Tag Archives: blue-pencil

What Does it Mean to “Modify” an Unenforceable Non-Competition Covenant Under Georgia’s Restrictive Covenants Act?

               Although Georgia’s Restrictive Covenants Act has been on the books since the spring of 2011, no judge has decided the exact scope of Georgia courts’ blue-penciling abilities – until now.  In a case of first impression, Judge Thrash of the United States District Court for the Northern District of Georgia, in LifeBrite Laboratories, LLC … Continue Reading

Illinois Appellate Court Finds Non-Compete Restrictions Over-Reaching and Affirms Court Decision Not to Blue Pencil

A recent decision from an Illinois Appellate Court suggests that employers with non-compete agreements “built to scare” may end up with an unenforceable contact and even the loss of confidential information under Illinois law. AssuredPartners, Inc. v. Schmitt (October 27, 2015 1st Dist.) Illinois Courts continue to carefully scrutinize contracts containing post-employment restrictions over concerns … Continue Reading

New Arkansas Law Permits Blue-Penciling of Employment Non-Compete Agreements

Arkansas has a new non-compete law.  James H. Stock, a shareholder in our Memphis office, has written an article on the Jackson Lewis website about these developments.  As he notes, the legislation signed by Arkansas Governor Asa Hutchinson will allow “a court to enforce the reasonable parts of a non-competition agreement, while deleting the overbroad, unenforceable … Continue Reading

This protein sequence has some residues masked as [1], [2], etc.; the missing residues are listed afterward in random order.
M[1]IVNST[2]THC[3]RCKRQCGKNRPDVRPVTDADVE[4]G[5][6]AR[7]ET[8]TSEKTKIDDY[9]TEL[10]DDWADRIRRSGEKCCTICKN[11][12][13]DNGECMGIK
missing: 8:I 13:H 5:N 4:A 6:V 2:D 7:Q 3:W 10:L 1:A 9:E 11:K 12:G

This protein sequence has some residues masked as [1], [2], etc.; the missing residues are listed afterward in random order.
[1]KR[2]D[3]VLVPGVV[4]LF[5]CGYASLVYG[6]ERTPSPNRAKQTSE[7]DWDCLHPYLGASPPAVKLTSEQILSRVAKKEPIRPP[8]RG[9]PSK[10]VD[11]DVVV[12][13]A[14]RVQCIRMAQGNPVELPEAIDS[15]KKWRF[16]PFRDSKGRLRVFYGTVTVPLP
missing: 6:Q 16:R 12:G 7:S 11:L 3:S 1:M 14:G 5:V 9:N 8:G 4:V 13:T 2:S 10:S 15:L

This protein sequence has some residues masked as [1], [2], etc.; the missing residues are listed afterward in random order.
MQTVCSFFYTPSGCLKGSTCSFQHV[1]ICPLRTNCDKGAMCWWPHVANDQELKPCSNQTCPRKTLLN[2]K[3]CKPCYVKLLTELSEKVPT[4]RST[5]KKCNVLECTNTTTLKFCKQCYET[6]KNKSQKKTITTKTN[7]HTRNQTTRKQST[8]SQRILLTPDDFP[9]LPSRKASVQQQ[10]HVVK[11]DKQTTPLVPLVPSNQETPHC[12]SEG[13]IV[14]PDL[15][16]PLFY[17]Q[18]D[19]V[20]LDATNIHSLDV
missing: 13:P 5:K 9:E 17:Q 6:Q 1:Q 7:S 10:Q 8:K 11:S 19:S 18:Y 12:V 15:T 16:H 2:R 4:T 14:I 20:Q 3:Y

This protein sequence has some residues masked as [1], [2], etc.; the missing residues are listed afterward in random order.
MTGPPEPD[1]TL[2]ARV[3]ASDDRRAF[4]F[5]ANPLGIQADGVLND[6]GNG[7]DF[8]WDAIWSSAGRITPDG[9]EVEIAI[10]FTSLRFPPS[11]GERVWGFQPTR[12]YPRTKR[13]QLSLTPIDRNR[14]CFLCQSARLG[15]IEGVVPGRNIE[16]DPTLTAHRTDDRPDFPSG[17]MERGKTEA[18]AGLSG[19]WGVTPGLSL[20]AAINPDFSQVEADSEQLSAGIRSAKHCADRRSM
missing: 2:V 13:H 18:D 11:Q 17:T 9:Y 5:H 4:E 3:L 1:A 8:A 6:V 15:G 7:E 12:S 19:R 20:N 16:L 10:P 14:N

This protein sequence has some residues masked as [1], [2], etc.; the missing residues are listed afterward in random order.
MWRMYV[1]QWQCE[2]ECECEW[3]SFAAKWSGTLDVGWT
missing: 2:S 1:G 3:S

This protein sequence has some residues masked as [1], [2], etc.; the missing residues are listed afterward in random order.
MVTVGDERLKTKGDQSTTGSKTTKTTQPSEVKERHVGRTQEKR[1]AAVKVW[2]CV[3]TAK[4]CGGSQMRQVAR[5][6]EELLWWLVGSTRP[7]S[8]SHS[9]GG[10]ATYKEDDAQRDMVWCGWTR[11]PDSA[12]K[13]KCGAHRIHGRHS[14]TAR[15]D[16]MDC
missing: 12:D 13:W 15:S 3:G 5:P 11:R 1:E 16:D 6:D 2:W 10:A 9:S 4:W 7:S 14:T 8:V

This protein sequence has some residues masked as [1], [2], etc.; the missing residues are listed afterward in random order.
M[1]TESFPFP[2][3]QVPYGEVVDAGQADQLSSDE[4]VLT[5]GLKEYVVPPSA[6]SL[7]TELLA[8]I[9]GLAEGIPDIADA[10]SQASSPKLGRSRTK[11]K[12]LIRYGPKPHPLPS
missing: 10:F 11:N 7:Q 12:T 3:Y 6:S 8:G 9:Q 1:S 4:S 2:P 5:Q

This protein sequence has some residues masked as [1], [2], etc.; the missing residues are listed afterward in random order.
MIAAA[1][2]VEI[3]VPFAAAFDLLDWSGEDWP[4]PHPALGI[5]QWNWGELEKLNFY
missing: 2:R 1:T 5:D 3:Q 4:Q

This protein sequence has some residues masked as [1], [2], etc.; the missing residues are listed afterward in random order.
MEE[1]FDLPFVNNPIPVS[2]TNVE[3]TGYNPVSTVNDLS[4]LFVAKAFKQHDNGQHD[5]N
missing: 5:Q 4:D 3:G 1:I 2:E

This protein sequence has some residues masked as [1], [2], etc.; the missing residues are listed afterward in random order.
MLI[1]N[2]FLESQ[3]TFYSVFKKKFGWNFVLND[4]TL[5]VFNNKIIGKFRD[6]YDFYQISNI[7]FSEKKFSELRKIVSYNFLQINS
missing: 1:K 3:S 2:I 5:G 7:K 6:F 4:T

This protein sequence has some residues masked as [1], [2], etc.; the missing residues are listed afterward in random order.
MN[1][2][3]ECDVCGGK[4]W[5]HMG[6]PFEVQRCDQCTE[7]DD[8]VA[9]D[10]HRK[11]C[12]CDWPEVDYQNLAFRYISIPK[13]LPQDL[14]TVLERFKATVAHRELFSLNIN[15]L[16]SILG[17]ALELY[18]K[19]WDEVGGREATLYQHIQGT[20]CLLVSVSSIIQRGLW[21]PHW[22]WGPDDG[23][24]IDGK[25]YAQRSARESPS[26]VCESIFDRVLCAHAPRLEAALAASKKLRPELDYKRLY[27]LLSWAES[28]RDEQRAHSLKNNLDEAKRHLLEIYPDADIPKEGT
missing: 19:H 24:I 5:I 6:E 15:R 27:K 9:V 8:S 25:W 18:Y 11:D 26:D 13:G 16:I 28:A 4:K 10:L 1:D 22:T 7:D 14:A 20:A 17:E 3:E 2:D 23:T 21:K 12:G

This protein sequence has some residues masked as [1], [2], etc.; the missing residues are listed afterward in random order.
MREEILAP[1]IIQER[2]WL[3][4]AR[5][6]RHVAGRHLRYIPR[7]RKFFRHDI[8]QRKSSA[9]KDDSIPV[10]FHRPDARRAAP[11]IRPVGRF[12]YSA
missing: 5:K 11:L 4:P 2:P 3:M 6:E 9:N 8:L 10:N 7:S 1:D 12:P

North Carolina Court of Appeals Directs Trial Court to Rewrite Non-Compete Agreement

Take everything you thought you knew about North Carolina’s “blue pencil” doctrine and scribble it out – well, at least as it pertains to non-compete agreements between parties to the sale of a business. Historically, North Carolina’s limited “blue pencil” doctrine prohibited a court from “drafting a new contract for the parties” by restricting the … Continue Reading

Will Tolling Provisions Gain Popularity?

Tolling clauses in non-compete agreements extend the period of noncompetition by a period of time usually equal to the time an employee is in violation.  Appellate courts in some states, including Illinois and Massachusetts, have affirmed injunctions based on contractual extension clauses. For example, in Prairie Eye Center v. Butler, No. 4-01-0005 (Ill. Ct. App. … Continue Reading
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